Introduction: the story of inertial sensors
The story started nearly two centuries ago with French physicist Leon Foucault. He used his famous pendulum – a 28kg brass-coated lead bob with a 67 meter long wire from the dome of the Panthéon, Paris – to demonstrate the rotational rate of the earth in 1851, and then went on to perfect the measurement using a gyro in 1852.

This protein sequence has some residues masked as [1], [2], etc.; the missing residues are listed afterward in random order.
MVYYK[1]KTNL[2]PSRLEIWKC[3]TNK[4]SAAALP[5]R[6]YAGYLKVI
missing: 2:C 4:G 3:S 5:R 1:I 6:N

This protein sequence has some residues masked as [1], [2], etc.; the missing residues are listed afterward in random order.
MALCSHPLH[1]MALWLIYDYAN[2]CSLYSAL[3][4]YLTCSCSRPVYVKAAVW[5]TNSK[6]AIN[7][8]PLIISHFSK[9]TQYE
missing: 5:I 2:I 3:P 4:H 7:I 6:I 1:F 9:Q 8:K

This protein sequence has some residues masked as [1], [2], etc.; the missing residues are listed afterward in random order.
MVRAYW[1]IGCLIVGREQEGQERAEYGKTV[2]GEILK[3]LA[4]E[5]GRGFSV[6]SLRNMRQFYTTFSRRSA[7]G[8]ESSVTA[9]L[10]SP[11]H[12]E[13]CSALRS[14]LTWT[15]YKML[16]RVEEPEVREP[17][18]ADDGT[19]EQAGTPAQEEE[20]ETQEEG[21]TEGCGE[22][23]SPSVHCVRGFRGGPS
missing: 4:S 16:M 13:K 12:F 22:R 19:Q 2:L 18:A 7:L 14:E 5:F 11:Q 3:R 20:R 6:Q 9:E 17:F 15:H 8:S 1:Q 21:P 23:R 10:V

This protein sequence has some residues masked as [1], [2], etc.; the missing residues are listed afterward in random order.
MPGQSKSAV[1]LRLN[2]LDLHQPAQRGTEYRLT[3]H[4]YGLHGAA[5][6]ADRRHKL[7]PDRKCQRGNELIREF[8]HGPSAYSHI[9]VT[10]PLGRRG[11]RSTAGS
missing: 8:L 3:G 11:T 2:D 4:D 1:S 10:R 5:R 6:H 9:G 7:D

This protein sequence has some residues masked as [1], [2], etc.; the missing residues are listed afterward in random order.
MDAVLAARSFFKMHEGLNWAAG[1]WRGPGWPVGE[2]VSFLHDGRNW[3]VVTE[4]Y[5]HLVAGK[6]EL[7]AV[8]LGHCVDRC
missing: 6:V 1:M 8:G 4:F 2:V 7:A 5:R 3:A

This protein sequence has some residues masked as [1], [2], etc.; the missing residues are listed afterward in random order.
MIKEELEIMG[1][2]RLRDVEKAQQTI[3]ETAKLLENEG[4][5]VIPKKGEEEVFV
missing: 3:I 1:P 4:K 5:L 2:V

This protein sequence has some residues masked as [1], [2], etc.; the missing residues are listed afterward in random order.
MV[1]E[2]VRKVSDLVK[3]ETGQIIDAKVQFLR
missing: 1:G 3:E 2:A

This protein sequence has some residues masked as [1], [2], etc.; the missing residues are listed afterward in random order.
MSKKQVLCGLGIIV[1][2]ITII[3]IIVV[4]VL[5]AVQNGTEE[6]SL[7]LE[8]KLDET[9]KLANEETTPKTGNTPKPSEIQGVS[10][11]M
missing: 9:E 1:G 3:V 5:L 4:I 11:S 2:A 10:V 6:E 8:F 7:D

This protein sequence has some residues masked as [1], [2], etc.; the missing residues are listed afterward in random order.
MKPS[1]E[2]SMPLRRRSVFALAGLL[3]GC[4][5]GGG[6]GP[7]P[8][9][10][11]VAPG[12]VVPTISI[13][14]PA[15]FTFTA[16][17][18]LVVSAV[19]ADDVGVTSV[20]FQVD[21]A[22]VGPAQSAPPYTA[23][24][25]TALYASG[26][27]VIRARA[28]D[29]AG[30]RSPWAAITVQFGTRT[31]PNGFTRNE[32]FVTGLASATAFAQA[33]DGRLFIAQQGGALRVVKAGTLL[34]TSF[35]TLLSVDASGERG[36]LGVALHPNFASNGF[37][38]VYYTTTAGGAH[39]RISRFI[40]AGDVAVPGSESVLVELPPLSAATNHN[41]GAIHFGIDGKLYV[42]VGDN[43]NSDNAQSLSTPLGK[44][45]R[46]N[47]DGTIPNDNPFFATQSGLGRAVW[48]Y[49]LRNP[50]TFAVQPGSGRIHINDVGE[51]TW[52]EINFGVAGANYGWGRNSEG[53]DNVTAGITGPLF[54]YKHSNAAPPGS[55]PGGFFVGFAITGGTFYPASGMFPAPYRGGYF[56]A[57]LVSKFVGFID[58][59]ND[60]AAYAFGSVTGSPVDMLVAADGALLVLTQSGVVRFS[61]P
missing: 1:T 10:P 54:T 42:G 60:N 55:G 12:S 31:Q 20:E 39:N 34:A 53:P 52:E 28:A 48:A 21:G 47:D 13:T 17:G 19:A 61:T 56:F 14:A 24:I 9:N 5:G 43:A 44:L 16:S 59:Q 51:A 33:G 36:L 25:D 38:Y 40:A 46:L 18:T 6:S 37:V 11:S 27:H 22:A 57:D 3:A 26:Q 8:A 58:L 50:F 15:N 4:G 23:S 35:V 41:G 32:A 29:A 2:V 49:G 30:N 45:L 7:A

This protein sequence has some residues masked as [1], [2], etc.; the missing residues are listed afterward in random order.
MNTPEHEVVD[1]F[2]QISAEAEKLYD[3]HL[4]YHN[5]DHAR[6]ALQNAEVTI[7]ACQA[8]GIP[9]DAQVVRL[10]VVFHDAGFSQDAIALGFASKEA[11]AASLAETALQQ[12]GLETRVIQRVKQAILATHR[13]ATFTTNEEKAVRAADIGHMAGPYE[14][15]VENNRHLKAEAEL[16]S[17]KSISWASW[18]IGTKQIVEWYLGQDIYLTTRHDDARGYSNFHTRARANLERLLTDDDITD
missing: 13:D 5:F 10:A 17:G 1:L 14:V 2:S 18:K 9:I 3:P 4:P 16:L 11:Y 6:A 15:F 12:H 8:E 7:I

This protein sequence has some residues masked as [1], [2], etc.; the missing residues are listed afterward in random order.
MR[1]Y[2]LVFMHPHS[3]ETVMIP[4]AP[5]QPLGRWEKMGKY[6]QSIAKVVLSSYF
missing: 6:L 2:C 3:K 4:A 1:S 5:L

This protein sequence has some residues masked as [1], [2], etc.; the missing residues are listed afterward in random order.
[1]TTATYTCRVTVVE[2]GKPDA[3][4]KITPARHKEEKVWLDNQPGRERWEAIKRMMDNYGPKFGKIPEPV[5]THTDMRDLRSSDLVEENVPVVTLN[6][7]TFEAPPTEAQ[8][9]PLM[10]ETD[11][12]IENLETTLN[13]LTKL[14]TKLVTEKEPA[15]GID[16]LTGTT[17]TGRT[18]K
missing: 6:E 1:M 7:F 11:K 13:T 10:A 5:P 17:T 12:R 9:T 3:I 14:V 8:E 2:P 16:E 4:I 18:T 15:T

In order to grasp the underlying mechanics, one has to imagine that the plane of oscillation of the pendulum remains fixed relative to the far distant masses of the universe, while Earth rotates underneath it.
Figure 1: Foucault Pendulum, Pantheon, Paris.
Gyroscopes and accelerometers -- also called inertial sensors -- remained scientific curiosities for almost a century but had a huge impact during the Second World War, as they were used in a large set of applications such as ship navigation, guided missiles, battery fire control, aircraft artificial horizon and flight controls.